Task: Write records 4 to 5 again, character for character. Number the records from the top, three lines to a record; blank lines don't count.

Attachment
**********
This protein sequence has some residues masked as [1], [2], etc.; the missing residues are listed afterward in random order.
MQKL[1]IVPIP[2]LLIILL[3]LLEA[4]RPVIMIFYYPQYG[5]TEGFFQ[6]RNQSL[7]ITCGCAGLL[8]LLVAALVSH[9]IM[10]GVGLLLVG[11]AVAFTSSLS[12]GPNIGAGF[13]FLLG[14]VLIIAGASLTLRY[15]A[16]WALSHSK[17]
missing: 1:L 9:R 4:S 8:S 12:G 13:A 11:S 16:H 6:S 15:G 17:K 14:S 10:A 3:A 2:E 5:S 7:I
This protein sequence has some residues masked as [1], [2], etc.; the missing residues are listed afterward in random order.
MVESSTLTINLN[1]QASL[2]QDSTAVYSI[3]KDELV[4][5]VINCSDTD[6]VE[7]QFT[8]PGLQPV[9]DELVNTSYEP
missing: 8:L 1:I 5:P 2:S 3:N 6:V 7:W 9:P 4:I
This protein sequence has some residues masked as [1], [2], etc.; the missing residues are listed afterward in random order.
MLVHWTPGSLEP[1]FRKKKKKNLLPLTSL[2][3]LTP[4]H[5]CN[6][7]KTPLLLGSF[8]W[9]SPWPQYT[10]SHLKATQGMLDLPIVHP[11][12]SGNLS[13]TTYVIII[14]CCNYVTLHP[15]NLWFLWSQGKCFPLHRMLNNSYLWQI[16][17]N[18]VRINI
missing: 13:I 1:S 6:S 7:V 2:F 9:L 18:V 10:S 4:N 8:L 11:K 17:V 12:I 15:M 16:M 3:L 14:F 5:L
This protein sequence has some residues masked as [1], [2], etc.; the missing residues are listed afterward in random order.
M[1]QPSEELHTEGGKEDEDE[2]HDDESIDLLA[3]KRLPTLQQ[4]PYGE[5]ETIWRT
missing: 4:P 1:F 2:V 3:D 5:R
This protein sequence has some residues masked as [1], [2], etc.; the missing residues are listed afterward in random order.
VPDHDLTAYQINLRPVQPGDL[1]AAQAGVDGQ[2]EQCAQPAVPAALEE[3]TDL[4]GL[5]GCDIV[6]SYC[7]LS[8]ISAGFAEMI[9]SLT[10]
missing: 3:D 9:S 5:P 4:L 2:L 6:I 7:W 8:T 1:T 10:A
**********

This protein sequence has some residues masked as [1], [2], etc.; the missing residues are listed afterward in random order.
M[1]QPSEELHTEGGKEDEDE[2]HDDESIDLLA[3]KRLPTLQQ[4]PYGE[5]ETIWRT
missing: 4:P 1:F 2:V 3:D 5:R
This protein sequence has some residues masked as [1], [2], etc.; the missing residues are listed afterward in random order.
VPDHDLTAYQINLRPVQPGDL[1]AAQAGVDGQ[2]EQCAQPAVPAALEE[3]TDL[4]GL[5]GCDIV[6]SYC[7]LS[8]ISAGFAEMI[9]SLT[10]
missing: 3:D 9:S 5:P 4:L 2:L 6:I 7:W 8:T 1:T 10:A